Rob Soria is the Edmonton Oilers' correspondent for OurHometown.ca. Rob was born and raised in Edmonton and is the author of the Edmonton Oilers blog - OilDrop.ca. He has been a dedicated follower of the game and its history for years but his focus remains on his hometown Edmonton Oilers. If you have questions or wish to contact Rob, you can email him at firstname.lastname@example.org
2012 US Open - Roddick was overhyped but still had a solid career
By Rob Soria
With Andy Roddick announcing early last week that the 2012 US Open would indeed be his swan song from the game of tennis, one can't help but look back and reminisce on what was a solid career, from one of the most overhyped players of this generation.
Edmonton - September 2, 2012 - With Andy Roddick announcing early last week that the 2012 US Open would indeed be his swan song from the game of tennis, one can't help but look back and reminisce at what was a solid career. Some might say that suggesting a player that owns a US Open title and was briefly ranked the top tennis player in the world, as "overhyped", is a being somewhat over critical but in my mind, it best describes the career of the Austin, Texas native.
Thought by some to be the "next great" American tennis star, Roddick never quite lived up to the "potential" that many saw in his game. To be fair, it was a title that he never seemed comfortable with and ultimately had no business wearing. In a country that loves the game as desperately as it does, American tennis fans have had many highs and lows over the past thirty years.
The arrival of Pete Sampras and Andre Agassi into their prime years and the departures of John McEnroe and Jimmy Connors from their dominant years, was a low point for men's tennis in the USA. Yet all seemed good once more, when the likes of Agassi, Sampras and Jim Courier all collected multiple Grand Slam Titles from the early 1990's on. With that being the case, many felt Roddick would be the guy to carry the torch as the next American great, into the new millennium. Unfortunately, that never happened.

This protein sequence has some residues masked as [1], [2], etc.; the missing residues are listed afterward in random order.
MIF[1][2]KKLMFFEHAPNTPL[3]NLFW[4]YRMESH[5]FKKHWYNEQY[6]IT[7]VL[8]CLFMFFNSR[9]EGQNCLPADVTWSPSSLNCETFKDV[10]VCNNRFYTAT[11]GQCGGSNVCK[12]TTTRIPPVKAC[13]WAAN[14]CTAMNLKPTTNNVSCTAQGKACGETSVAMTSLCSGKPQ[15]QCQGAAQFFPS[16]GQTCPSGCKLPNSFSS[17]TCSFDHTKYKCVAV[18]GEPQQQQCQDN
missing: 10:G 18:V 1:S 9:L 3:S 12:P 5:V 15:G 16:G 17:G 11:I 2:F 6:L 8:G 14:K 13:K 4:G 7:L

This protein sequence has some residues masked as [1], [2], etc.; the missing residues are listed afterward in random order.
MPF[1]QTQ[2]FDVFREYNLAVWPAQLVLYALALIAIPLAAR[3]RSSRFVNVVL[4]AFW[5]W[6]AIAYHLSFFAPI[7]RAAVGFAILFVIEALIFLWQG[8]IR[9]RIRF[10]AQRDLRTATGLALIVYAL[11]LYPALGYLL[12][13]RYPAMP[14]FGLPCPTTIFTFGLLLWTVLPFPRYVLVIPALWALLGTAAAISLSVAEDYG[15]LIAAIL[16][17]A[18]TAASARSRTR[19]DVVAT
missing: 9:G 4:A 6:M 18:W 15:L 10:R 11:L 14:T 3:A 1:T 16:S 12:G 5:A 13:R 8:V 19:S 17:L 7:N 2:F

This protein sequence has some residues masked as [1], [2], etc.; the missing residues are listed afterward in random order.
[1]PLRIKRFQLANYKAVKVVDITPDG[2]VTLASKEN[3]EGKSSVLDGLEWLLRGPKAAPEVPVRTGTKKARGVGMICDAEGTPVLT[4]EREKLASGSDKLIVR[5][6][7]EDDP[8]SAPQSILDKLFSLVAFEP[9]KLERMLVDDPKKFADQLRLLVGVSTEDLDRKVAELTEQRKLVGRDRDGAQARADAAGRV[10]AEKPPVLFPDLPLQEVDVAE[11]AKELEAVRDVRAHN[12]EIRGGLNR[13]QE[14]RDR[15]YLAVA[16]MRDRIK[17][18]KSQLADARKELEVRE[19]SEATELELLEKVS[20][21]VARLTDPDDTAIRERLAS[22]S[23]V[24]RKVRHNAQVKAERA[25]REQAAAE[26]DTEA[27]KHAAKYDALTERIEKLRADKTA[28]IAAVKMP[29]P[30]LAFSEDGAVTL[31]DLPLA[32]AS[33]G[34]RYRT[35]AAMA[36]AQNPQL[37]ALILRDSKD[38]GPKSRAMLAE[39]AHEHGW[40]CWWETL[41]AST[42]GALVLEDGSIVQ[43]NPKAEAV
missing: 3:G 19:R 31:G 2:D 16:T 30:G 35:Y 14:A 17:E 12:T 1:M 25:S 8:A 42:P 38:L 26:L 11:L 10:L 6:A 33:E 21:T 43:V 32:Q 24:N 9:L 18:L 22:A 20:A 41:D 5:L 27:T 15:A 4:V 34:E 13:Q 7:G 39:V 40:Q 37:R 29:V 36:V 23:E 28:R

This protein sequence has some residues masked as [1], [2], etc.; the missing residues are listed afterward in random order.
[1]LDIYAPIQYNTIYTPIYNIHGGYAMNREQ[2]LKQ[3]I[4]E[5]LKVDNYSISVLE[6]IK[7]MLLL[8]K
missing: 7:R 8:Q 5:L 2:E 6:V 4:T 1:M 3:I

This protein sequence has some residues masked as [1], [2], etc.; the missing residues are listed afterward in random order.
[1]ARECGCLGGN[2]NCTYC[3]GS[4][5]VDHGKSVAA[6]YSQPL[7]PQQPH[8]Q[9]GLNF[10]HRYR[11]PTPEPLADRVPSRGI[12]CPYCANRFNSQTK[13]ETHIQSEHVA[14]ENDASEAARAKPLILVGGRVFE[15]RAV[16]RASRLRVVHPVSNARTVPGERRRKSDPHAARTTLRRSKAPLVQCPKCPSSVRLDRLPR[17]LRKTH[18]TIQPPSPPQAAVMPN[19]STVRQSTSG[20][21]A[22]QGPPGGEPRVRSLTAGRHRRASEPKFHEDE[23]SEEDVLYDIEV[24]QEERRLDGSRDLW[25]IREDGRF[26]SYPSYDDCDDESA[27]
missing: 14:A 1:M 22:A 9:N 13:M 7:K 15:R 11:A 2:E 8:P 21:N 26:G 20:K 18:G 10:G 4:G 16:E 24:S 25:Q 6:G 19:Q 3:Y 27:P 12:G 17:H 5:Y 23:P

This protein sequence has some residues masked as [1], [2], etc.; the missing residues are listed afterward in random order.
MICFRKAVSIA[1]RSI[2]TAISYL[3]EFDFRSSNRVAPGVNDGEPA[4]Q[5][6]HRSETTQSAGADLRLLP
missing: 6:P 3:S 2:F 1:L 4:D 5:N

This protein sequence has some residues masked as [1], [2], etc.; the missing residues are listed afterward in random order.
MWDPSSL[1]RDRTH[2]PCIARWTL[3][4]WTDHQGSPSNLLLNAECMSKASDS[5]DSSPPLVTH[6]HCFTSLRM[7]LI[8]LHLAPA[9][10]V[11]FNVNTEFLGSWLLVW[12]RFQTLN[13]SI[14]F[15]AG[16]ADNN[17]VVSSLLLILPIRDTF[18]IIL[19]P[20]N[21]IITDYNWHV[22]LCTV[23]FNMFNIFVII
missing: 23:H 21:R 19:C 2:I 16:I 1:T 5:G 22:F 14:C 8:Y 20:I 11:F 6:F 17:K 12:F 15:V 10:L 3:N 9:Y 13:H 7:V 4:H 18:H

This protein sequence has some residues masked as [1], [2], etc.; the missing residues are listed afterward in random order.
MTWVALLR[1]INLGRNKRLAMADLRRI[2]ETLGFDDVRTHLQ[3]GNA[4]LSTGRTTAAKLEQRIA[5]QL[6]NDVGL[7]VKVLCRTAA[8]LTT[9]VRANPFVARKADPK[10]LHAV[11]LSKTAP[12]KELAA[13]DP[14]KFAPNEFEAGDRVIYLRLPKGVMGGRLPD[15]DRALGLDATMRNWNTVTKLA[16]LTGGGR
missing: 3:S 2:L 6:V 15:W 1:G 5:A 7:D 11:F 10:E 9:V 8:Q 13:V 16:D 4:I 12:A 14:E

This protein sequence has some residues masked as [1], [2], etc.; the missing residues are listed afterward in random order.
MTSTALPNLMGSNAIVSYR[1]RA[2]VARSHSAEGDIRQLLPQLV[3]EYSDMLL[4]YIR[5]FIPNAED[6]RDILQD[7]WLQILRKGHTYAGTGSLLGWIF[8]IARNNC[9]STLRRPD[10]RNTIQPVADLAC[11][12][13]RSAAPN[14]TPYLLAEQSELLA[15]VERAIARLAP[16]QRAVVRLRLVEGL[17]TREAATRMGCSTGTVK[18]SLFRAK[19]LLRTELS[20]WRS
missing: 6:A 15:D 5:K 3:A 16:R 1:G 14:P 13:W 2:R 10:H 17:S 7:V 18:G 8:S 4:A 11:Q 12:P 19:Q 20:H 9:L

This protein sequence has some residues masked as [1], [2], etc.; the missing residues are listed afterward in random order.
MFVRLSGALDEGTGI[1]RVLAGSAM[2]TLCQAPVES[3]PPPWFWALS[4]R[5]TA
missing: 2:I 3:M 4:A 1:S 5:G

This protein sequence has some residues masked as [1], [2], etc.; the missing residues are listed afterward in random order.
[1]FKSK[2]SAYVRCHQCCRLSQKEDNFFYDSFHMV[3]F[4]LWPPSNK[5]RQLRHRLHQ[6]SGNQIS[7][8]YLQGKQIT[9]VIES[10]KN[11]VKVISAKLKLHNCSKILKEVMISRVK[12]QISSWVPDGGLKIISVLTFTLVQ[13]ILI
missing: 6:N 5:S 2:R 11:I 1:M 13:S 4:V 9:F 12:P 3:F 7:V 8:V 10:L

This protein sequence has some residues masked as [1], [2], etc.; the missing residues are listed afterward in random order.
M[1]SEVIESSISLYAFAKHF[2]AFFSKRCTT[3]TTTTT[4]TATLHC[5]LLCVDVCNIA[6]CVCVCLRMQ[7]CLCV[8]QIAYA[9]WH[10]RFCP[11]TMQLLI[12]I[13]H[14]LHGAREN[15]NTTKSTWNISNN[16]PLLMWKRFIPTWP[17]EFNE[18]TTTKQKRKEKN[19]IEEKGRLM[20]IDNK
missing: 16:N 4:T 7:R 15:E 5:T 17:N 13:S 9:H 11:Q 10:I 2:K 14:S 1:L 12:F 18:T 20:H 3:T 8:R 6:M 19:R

Outside of winning the 2003 US Open, in what was a watered down period for the game...especially considering what had preceded it and was about to follow it, Roddick was never able to take that step into Tennis Royalty. In his defence, he has played in an era that has arguably produced three of the top all round players to have ever picked up a racket but those were the cards he was dealt.
To say his career was a "disappointment" would be unfair to Andy, as he was a top ten player for much of his career, winning over 600 matches and 32 titles. That being said, he will not go down in the history books as one of the Greats of the Game.
Now had he been able to pull off another Grand Slam title or two over his twelve year career, he would be looked upon in a very different light but that never happened. His best chance of leaving that "mark", was likely the 2009 Wimbledon final, in which he lost an epic five set marathon to Roger Federer.. It was the third final that Roddick had dropped to Federer on Centre Court and also marked the final time he would reach a Grand Slam final or semi-final.
Roddick never recovered from thar crushing defeat at Wimbledon and has been on a downward spiral, in the rankings, ever since. To his credit, he has been able to win at least one event a year over the last three, matching Federer's mark of capturing one ATP title for twelve consecutive years, but that is about all that has gone right for the 30 year old in the last three years.
Ultimately, he may not have reached the heights some thought he might but he can proudly leave the game knowing he gave it his all. Andy Roddick will go down in history as one of the greats of the game but in all honesty, how many really do? There is no shame in being remembered as a solid all around player...which is exactly what he was.
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